ALBUQUERQUE, N.M. (KRQE) – It’s been more than two weeks since the state shut down indoor restaurant dining service for a second time to help slow the spread of COVID-19. While patio and take-out service is still allowed, some restaurant owners are frustrated that don’t know more yet about what criteria that state wants to see before reopening dining rooms.
At a news conference, Thursday, Governor Michelle Lujan Grisham and her top health advisor said the state doesn’t have a specific metric like the average number of daily cases that they’re looking at to reopen indoor dining. Instead, the state says it’s looking at a combination of factors including the standard gating criteria.
“We haven’t nailed down what the target would be if we decided to add (7-day case average) as a criteria,” said Dr. David Scrase, secretary of the New Mexico Human Services Department. “But none the less, it’s just common sense that you can’t reopen very much of anything when you’re at the worse point so far, and the other thing is the gating criteria really all do go together.”
According to data presented Tuesday, New Mexico is meeting three of the four key gating criteria, including a manageable spread rate, above targeted testing capacity and adequate capacity of hospital beds. The state did not meet its contact tracing goals however, meaning it’s taking longer than acceptable to contact COVID positive patients or people they’ve come in contact with.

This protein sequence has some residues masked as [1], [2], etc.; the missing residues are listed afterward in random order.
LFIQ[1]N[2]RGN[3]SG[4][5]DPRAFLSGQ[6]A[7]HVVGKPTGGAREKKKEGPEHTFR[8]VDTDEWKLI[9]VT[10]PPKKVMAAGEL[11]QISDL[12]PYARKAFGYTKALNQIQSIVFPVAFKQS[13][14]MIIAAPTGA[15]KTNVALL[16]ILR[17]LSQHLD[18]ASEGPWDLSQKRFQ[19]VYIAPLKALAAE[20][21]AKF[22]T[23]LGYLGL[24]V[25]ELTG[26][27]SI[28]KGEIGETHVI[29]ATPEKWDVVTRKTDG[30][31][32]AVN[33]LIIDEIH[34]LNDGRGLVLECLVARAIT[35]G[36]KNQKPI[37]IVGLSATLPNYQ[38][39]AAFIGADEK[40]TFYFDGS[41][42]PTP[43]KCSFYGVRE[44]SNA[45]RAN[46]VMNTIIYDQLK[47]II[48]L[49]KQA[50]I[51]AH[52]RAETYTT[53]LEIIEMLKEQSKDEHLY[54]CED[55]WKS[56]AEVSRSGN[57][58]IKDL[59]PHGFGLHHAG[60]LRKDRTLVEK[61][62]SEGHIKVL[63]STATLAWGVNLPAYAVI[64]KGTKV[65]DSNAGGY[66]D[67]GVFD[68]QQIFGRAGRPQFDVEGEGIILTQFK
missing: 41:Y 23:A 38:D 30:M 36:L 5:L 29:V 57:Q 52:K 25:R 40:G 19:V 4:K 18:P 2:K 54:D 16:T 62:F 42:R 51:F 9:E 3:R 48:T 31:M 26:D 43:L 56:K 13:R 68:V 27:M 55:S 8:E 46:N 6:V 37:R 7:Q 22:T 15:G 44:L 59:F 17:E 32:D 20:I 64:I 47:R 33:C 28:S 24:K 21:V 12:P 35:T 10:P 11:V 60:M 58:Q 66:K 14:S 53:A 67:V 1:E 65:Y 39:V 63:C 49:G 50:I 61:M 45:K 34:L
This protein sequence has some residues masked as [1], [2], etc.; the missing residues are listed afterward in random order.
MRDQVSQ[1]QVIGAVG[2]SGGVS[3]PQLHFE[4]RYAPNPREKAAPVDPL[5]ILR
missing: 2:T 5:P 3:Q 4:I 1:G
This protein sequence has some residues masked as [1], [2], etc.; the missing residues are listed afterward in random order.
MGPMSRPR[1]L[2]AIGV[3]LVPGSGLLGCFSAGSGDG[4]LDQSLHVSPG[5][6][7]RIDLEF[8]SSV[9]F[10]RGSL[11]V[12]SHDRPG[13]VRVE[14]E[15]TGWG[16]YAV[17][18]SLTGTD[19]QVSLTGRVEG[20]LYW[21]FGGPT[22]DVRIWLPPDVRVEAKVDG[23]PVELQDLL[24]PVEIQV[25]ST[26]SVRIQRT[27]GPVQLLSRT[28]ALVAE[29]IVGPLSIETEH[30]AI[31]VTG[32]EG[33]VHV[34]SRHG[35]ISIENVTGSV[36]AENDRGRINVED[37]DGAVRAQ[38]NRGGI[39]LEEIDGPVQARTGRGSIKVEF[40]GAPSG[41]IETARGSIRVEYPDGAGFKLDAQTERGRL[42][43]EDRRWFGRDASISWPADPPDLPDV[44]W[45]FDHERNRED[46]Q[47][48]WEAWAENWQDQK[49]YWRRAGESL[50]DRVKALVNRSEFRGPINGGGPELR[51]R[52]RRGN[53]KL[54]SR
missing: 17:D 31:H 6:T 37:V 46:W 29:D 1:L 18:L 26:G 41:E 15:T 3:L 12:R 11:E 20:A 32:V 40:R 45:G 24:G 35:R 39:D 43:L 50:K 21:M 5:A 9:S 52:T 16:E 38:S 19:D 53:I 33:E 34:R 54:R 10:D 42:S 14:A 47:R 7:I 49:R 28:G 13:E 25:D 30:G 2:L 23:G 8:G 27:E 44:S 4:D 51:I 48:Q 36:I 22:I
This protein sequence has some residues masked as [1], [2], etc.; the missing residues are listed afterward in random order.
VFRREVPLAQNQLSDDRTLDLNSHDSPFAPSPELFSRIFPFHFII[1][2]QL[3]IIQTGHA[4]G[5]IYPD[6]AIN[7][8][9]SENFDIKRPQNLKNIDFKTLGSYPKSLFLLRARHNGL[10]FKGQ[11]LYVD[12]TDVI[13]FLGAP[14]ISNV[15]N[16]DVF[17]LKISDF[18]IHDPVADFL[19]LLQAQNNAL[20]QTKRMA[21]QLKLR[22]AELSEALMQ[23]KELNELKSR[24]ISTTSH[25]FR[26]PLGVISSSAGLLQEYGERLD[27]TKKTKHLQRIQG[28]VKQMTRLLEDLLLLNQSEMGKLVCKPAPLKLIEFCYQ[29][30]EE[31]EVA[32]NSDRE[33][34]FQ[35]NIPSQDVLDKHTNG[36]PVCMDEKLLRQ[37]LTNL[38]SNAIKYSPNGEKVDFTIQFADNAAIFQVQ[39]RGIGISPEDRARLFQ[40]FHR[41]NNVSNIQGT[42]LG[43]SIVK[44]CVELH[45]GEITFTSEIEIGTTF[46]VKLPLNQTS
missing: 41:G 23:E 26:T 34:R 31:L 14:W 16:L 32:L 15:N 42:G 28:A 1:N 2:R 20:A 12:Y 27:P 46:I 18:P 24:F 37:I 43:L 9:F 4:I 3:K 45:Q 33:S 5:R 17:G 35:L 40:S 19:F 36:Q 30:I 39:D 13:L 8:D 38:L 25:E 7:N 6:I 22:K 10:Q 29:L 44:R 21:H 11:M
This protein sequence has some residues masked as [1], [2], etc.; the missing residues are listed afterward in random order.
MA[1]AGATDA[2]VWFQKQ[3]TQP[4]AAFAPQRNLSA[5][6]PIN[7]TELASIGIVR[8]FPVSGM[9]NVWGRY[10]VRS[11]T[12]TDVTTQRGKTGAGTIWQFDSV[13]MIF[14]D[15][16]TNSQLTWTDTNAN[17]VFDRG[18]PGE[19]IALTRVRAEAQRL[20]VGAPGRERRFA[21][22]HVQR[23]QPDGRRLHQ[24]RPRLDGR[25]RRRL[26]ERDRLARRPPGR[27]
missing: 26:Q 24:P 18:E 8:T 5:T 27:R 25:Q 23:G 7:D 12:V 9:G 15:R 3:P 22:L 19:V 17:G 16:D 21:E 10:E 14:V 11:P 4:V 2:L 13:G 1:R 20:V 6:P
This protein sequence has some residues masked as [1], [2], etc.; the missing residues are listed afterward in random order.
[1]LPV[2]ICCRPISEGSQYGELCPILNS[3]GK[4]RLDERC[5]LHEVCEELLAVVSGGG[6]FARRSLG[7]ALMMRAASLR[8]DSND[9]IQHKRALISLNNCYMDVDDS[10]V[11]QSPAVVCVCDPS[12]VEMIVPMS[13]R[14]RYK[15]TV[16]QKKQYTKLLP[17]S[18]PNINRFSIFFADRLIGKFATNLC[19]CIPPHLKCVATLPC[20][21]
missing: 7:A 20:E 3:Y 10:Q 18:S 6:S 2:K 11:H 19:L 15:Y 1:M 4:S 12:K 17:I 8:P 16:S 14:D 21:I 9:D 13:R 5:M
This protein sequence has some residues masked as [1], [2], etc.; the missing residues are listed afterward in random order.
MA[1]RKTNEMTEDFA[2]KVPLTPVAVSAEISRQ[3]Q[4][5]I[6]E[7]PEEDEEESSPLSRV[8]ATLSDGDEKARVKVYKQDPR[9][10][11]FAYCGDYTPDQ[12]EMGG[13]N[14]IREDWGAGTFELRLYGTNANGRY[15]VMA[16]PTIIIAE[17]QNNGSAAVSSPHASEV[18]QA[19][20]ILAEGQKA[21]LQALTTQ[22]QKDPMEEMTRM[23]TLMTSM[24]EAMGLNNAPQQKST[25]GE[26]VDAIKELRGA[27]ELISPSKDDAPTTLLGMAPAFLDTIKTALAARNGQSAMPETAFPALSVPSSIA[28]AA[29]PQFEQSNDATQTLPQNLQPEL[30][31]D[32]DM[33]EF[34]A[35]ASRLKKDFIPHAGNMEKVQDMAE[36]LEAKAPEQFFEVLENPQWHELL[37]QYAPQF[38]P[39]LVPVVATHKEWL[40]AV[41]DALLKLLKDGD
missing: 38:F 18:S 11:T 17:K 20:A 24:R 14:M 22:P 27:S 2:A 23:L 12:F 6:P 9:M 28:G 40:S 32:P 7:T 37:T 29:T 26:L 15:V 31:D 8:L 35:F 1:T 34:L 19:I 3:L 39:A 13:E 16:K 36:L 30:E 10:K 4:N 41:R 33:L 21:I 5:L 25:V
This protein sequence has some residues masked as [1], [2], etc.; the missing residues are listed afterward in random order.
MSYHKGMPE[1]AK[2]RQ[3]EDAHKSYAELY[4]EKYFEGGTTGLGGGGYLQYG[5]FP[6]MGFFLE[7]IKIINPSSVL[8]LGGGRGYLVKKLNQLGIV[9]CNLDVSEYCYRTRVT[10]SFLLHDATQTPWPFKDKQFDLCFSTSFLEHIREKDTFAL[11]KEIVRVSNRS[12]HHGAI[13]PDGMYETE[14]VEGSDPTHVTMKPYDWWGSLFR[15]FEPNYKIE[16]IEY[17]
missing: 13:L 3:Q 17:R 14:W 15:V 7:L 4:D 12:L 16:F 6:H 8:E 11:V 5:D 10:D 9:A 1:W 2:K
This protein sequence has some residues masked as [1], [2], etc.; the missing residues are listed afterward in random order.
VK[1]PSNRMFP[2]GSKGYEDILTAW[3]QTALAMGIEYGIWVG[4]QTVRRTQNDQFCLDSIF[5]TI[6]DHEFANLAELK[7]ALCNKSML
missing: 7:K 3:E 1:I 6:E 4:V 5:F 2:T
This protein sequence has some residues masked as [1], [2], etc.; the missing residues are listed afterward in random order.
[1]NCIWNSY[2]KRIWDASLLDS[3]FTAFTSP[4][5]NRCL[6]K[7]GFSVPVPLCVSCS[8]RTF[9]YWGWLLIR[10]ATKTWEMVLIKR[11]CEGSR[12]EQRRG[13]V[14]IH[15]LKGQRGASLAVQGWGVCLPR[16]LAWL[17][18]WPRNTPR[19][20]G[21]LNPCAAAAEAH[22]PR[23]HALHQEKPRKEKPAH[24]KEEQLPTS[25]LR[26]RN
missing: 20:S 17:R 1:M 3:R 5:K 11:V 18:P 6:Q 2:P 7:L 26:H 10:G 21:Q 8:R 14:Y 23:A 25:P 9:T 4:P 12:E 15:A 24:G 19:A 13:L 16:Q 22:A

The rolling seven-day average of new COVID cases was far lower when New Mexico initially reopened indoor dining in early June. Around June 1, Dr. David Scrase says the seven-day average of new COVID cases was between 100 to 110 cases per day. When restaurants close indoor dining again in early July, the state’s chart indicates New Mexico was seeing more than 200 new cases a day.
The lack of answers about when indoor dining will reopen has left some restaurant owners frustrated. Tom Hutchinson owns two restaurants in Mesilla near Las Cruces. He says he’s only employing about a quarter of his normal 150 person staff.
“When do we open up? What are going to be those signals, those metrics that she’ll look at? They’re not defined, it’s not clear to us,” Hutchinson said. “I think we could all sit down and talk about that a little bit more and understand her concerns.”
A board member for the New Mexico Restaurant, Hutchinson feels there can be a safe compromise. He’s concerned about the loss to the restaurant industry. The New Mexico Restaurant Association estimates roughly 200 of the state’s estimated 3,500 restaurants have closed for good because of the pandemic. Hutchinson says restaurants account for about 80,000 employees.
“It’s not an easy moment for our governor, I get that, but I really believe that we can work with her and partner to come up with some solutions that I think are in the best interests of all New Mexicans and certainly my industry and we’re ready to do that,” Hutchinson said.
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